The Crab Ladies: Jumbo Lump Crab Cakes



The Crab Ladies frozen gourmet crab cakes has been three years in the making. That’s because, say the ladies who founded the business, it has taken them that long to figure out how to freeze their jumbo lump crab cakes without compromising the taste. Since selling fresh crab cakes to a nationwide audience of crab cake devotees didn’t make logistical sense, freezing was the only way. So they kept experimenting. The breakthrough came when they used a natural plant additive that keeps the crab tasting fresh after it has been frozen.

So the good news is, the experiments have paid off. You’d never know you weren’t eating a delicious, fresh crab cake. Thanks are due to Jill Rabin and Roma Campanaro, partners in a Maryland catering firm, who invested the time to figure out how to bring their signature dish, jumbo lump crab cakes, to crab cake dévotées nationwide.

The slightly bad news is, good crab cakes don’t come cheap. But for less than you’d pay at a restaurant, you can enjoy jumbo, juicy crab cakes at home—without spending for gas, gratuities, cocktails and wine mark-ups. You can even pretend you made them yourself. Each is shaped by hand, and whose to say those hands weren’t yours? Given the price of good meat these days, they might not even seem expensive. For a special occasion, or as a gift for the person who has everything, they are a crabtacular solution.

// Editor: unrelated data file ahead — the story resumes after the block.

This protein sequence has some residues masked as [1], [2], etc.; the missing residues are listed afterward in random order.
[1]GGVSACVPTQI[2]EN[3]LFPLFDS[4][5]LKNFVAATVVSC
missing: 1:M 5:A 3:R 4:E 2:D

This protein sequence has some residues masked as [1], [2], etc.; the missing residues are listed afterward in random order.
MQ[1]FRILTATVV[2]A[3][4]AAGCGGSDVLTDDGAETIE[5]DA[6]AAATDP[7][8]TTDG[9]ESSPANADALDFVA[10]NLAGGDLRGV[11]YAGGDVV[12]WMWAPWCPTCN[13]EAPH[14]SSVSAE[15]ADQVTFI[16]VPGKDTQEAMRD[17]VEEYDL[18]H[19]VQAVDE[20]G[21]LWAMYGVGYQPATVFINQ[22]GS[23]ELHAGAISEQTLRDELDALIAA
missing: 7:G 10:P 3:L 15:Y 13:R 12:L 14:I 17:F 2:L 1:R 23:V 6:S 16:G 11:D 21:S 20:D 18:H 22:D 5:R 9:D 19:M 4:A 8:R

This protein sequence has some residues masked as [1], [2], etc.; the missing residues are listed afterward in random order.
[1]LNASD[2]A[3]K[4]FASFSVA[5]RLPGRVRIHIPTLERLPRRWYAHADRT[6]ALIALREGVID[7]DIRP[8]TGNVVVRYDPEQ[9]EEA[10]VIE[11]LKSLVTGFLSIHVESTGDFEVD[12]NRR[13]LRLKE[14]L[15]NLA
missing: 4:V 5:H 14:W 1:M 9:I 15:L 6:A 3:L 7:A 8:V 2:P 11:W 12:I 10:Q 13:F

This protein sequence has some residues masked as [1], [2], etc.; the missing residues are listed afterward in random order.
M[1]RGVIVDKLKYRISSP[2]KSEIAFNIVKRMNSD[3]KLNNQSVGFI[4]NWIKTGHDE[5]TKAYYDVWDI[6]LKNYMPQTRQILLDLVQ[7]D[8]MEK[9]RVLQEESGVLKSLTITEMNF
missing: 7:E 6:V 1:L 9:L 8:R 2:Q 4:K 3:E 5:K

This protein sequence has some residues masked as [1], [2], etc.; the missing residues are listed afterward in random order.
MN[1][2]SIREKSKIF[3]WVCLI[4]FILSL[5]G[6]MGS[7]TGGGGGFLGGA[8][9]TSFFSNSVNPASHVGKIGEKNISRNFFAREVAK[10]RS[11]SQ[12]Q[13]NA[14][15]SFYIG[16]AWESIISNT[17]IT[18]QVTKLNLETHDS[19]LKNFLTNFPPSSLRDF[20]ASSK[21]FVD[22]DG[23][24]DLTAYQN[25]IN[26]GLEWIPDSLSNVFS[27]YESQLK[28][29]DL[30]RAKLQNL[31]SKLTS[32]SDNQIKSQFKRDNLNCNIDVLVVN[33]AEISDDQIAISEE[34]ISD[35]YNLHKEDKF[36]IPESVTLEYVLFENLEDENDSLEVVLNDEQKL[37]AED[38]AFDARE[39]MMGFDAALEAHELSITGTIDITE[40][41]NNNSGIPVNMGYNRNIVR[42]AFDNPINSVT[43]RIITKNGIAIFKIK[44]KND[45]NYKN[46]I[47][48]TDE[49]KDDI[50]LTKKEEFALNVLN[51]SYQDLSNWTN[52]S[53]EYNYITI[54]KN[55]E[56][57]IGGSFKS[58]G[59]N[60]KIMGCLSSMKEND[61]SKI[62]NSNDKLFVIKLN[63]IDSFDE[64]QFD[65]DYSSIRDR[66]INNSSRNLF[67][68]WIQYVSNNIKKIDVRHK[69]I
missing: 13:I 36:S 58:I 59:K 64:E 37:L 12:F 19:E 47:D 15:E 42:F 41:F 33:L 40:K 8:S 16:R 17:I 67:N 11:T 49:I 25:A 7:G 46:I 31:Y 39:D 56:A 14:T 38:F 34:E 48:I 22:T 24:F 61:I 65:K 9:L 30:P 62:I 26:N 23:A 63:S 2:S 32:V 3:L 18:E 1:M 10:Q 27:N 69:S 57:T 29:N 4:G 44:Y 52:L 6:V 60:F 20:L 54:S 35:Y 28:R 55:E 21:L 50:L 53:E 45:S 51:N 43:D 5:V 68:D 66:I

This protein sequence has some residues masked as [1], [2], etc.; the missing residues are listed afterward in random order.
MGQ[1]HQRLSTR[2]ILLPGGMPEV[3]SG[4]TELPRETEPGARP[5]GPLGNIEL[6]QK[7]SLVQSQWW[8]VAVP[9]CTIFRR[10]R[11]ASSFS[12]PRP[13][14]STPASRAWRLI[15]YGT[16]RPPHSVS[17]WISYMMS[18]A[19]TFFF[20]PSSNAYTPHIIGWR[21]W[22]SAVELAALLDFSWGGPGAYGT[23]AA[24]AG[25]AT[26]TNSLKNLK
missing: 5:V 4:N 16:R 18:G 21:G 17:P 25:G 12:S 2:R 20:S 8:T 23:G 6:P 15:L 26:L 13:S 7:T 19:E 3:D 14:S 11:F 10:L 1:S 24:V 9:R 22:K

There are those (like us) who order crab cakes whenever they see them on the menu, hoping that a mound of solid crab meat will be placed in front of them. This is what The Crab Ladies deliver, only they’re bigger than the usual restaurant crab cakes, and the meat is truly jumbo lump meat. The excitement of forking through those jumbo lumps justifies the price. Most crab cakes, even pure crab meat (not filled with bread crumbs and other binders), don’t offer the wow factor of forking through such big, pure nuggets of white lump meat. The Crab Ladies are demanding in their search for the primo crustacean.

Rest assured that these crab cakes are solid meat, with just a teeny bit of egg and flour binding to hold the lumps together. There’s even a gluten-free version for people with allergies.

And, the cakes are made to bake in the oven—no need to add extra fat by frying, so dieters can enjoy them, too. (While the cooking instructions directed us to brush lightly with canola oil or melted butter, we didn’t, and were perfectly happy with our no-fat-added, beautifully-browned crab cakes. Nor did we grease our baking pan as directed—we used a nonstick baking sheet.)

Blue Crabs